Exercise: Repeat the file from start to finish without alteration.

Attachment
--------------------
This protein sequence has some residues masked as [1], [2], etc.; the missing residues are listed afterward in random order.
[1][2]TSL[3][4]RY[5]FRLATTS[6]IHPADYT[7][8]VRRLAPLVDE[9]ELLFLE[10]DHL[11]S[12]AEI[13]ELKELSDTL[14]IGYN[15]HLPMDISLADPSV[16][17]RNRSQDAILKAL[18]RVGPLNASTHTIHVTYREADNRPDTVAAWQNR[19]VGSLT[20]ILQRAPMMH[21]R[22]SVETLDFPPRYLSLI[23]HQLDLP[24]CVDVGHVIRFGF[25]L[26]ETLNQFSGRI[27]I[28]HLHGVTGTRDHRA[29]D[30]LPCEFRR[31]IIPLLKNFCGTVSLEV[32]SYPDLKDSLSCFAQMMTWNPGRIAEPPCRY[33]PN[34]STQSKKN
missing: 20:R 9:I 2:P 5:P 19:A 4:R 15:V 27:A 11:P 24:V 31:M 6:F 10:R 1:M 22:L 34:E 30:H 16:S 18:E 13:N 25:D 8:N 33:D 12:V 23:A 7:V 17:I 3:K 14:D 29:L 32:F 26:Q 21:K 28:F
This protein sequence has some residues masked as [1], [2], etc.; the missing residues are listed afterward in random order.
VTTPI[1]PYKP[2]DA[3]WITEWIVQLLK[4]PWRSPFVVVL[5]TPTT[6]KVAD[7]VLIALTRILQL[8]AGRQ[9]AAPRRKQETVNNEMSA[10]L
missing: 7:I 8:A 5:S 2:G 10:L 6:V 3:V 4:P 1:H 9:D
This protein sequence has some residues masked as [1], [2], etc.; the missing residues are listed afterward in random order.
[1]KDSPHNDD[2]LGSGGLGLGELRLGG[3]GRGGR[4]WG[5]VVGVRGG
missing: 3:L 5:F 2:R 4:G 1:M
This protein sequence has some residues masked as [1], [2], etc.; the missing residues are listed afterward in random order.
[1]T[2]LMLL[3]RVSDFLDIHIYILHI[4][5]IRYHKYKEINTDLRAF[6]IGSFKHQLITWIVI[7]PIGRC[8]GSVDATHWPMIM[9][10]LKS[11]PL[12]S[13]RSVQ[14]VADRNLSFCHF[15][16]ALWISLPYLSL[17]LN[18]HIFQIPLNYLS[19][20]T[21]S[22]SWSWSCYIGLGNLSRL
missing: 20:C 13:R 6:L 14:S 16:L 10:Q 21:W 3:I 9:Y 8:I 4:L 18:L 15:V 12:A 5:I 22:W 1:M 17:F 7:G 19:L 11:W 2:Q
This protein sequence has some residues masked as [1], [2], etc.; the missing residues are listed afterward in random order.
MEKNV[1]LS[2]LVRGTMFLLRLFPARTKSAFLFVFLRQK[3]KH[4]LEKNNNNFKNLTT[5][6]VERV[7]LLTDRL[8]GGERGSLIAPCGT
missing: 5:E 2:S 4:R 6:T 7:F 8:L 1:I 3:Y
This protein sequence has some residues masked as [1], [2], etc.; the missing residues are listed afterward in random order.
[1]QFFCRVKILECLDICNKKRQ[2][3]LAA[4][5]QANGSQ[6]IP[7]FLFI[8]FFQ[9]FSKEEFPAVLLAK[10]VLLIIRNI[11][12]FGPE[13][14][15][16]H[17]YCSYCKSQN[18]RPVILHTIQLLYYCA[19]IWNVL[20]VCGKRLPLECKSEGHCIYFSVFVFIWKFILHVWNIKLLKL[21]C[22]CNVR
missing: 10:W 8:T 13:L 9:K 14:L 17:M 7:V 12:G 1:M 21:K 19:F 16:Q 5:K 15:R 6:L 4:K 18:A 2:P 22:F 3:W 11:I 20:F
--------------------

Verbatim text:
This protein sequence has some residues masked as [1], [2], etc.; the missing residues are listed afterward in random order.
[1][2]TSL[3][4]RY[5]FRLATTS[6]IHPADYT[7][8]VRRLAPLVDE[9]ELLFLE[10]DHL[11]S[12]AEI[13]ELKELSDTL[14]IGYN[15]HLPMDISLADPSV[16][17]RNRSQDAILKAL[18]RVGPLNASTHTIHVTYREADNRPDTVAAWQNR[19]VGSLT[20]ILQRAPMMH[21]R[22]SVETLDFPPRYLSLI[23]HQLDLP[24]CVDVGHVIRFGF[25]L[26]ETLNQFSGRI[27]I[28]HLHGVTGTRDHRA[29]D[30]LPCEFRR[31]IIPLLKNFCGTVSLEV[32]SYPDLKDSLSCFAQMMTWNPGRIAEPPCRY[33]PN[34]STQSKKN
missing: 20:R 9:I 2:P 5:P 19:A 4:R 15:V 27:A 11:P 24:V 31:M 6:F 10:R 1:M 22:L 34:E 30:H 16:S 18:E 13:N 25:D 8:N 33:D 12:V 23:A 7:V 17:I 3:K 14:D 29:L 32:F 26:Q 21:K 28:F
This protein sequence has some residues masked as [1], [2], etc.; the missing residues are listed afterward in random order.
VTTPI[1]PYKP[2]DA[3]WITEWIVQLLK[4]PWRSPFVVVL[5]TPTT[6]KVAD[7]VLIALTRILQL[8]AGRQ[9]AAPRRKQETVNNEMSA[10]L
missing: 7:I 8:A 5:S 2:G 10:L 6:V 3:V 4:P 1:H 9:D
This protein sequence has some residues masked as [1], [2], etc.; the missing residues are listed afterward in random order.
[1]KDSPHNDD[2]LGSGGLGLGELRLGG[3]GRGGR[4]WG[5]VVGVRGG
missing: 3:L 5:F 2:R 4:G 1:M
This protein sequence has some residues masked as [1], [2], etc.; the missing residues are listed afterward in random order.
[1]T[2]LMLL[3]RVSDFLDIHIYILHI[4][5]IRYHKYKEINTDLRAF[6]IGSFKHQLITWIVI[7]PIGRC[8]GSVDATHWPMIM[9][10]LKS[11]PL[12]S[13]RSVQ[14]VADRNLSFCHF[15][16]ALWISLPYLSL[17]LN[18]HIFQIPLNYLS[19][20]T[21]S[22]SWSWSCYIGLGNLSRL
missing: 20:C 13:R 6:L 14:S 16:L 10:Q 21:W 3:I 9:Y 8:I 4:L 18:L 15:V 12:A 5:I 22:W 1:M 17:F 7:G 19:L 11:W 2:Q
This protein sequence has some residues masked as [1], [2], etc.; the missing residues are listed afterward in random order.
MEKNV[1]LS[2]LVRGTMFLLRLFPARTKSAFLFVFLRQK[3]KH[4]LEKNNNNFKNLTT[5][6]VERV[7]LLTDRL[8]GGERGSLIAPCGT
missing: 5:E 2:S 4:R 6:T 7:F 8:L 1:I 3:Y
This protein sequence has some residues masked as [1], [2], etc.; the missing residues are listed afterward in random order.
[1]QFFCRVKILECLDICNKKRQ[2][3]LAA[4][5]QANGSQ[6]IP[7]FLFI[8]FFQ[9]FSKEEFPAVLLAK[10]VLLIIRNI[11][12]FGPE[13][14][15][16]H[17]YCSYCKSQN[18]RPVILHTIQLLYYCA[19]IWNVL[20]VCGKRLPLECKSEGHCIYFSVFVFIWKFILHVWNIKLLKL[21]C[22]CNVR
missing: 10:W 8:T 13:L 9:K 14:L 17:M 7:V 12:G 1:M 21:K 19:F 16:Q 5:K 15:R 6:L 4:K 18:A 2:P 22:F 3:W 11:I 20:F